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Violence in Rio Highlights the Necessity of Incorporating the Vision from the Periphery
10/02/2017 - 08h56
DE SÃO PAULO
Everything that happens in Rio resonates nationally because it happened in Rio. The argument is frequently repeated that a spectacle is made of the violence in the city. The Atlas of Violence ranks Rio in 133rd position of the most violent cities in the country. But many people assume that it holds the title as the national champion in criminality.
After hosting the World Cup finals in 2014 and the Olympics in 2016, a peak that seemed to be a bonanza after many years, the tide turned. The country entered into recession, the State went broke, and city hall reduced its investments by the maximum amount possible. In this critical scenario, after ten years of improvement in indices of criminality, insecurity has become widespread.
Two weeks ago, upon scaring Rio's rich southern zone, the violence took on the acute contours of a sharpening crisis.
The first sign that the situation was nearing the tipping point wasn't caught by Folha. The shootout started in the early morning hours on Sunday, the 17th of September. By morning, the Rocinha neighborhood would be an open stage for confrontation between drug trafficking groups that compete for drug sales. Folha's front page on Monday, the 18th, paid no attention to the episode.
In editions on the days that followed, the published reports didn't adequately reflect the real dimension of the problem. As I pointed out in an internal critique, the Rocinha case merited special attention, since it symbolized the resurgence of criminal factions occupying territory that ought to be under the control of the State.
On Friday, the 22nd, the National Armed Forces were called in to encircle Rocinha. At last, Folha seemed to have woken up and offered readers a better edition. It built up coverage and made editorial investments that stood out.
The general reporting tried to follow suit and sought out security specialists to explain what was happening and what could be done. It tried to be more analytical than factual. It wasn't successful.
With little creativity, the coverage repeated the script of other security crises. Readers seem to be tiring of the same old facts and the same old specialists.
The coverage sinned by depending on official sources and having little access to the area of confrontation or to people who live in areas surrounding it.
An example of a different moment for Folha was revealed on Monday, the 25th, when it published the testimony of writer Geovani Martins, who lives in Rocinha.
Reader Guilherme Braga Alves wrote that the article was "brilliant" and that, in just a few paragraphs, it was able to say more than a week's worth of reporting. The initiative was late, but commendable.
A resident of Campo Grande in the eastern zone, he criticized Folha's coverage for bias centered "around the lives of those who live in well-paved areas in the southern zone, the lives of those who only go by Rocinha when they pass through the tunnel on their way back and forth to the Barra da Tijuca neighborhood".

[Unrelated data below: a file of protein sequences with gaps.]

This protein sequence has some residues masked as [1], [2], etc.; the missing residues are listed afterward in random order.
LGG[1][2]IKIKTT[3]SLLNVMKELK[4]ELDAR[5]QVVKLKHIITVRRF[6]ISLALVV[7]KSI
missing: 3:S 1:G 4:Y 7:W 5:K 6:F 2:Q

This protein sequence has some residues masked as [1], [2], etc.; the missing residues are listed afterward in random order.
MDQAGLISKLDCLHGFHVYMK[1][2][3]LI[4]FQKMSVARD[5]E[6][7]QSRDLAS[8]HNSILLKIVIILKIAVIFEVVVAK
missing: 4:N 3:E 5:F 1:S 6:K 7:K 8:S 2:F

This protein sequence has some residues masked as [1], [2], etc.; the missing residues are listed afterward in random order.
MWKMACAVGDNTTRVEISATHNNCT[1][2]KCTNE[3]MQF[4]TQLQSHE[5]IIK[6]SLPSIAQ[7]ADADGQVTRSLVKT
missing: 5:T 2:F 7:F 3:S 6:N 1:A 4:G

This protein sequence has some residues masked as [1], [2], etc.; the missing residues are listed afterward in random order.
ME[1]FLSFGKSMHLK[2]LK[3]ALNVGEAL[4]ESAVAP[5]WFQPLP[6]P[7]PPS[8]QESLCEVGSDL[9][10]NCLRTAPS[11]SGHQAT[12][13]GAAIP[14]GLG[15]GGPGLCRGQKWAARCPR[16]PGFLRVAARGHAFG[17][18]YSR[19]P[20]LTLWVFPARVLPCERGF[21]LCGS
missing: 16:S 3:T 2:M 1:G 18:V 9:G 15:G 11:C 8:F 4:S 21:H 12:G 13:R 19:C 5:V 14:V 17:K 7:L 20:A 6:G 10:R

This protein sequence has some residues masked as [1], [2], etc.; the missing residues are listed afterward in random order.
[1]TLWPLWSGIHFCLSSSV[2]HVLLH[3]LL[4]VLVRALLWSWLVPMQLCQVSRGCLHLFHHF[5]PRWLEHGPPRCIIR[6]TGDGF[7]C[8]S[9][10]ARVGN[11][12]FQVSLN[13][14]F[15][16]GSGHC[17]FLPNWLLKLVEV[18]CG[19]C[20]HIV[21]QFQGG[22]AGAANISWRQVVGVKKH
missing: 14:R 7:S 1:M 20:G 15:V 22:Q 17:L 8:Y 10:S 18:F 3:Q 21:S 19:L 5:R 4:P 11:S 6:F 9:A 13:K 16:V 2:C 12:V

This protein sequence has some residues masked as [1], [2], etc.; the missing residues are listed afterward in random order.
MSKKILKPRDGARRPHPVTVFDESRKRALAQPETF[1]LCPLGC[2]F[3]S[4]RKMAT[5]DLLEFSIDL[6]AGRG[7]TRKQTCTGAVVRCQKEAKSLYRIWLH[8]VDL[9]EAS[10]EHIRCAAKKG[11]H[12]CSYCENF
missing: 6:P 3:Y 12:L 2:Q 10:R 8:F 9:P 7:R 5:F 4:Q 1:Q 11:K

He pointed out that cases of violence in favelas (slums) in the northern and western zones are invisible to the press.
The reader concluded: "Folha is proud of the plurality of the hundreds of commentators who regularly contribute to its pages. As the Rocinha case has shown, this plurality is still not enough. For Folha to serve as a true portrait of Brazil, it needs to reflect the favelas and suburbs in its voice. It needs to include in its board of writers someone capable of articulating this vision".
The Brazilian press skims over the issue of public security and safety.
With 60,000 murders per year and 600,000 prisoners held in one of the largest penitentiary systems in the world, the coverage of security shouldn't just be on the agenda during moments of extreme violence and rebellions. The greater challenge is to cover the issue during the times without crisis, according to Silvia Ramos, a security expert and an accomplished media analyst.
"Incorporating young people from the periphery as narrators of the day-to-day urban violence seems essential to me in renewing the coverage of major newspapers", proclaims Ramos.
It's important to seek new proposals for focuses and themes to qualify the coverage of the epidemic of violence outside of times of crisis as well.
I go on record here in recognizing that Folha has adopted a laudable editorial policy of not merely covering the mass violence but investing in deeper reporting that seeks to give the reader more than just a simple repeating of the facts. But it still isn't enough.
In the Rocinha case, it reacted slowly and modestly to signs of worsening insecurity. The fact that it isn't headquartered in Rio nor has its reader base there alone effectively removes the newspaper from the locale. The decision to close the Rio branch in 2016, and to limit its team to five correspondents covering the second largest city in Brazil has come at a high price in editorial terms.
Since then, as if in a prank of destiny, Rio has been the protagonist of a series of important developments, among them the unfolding of the so-called Car Wash Operation, whose proper investigation by the newspaper has ended up being affected.
Rio today is an information market practically monopolized by the Globo media group. Folha has attracted some Cariocas - as city residents are known - readers who are looking for a greater diversity of viewpoints, but has only offered them limited material.
Translated by LLOYD HARDER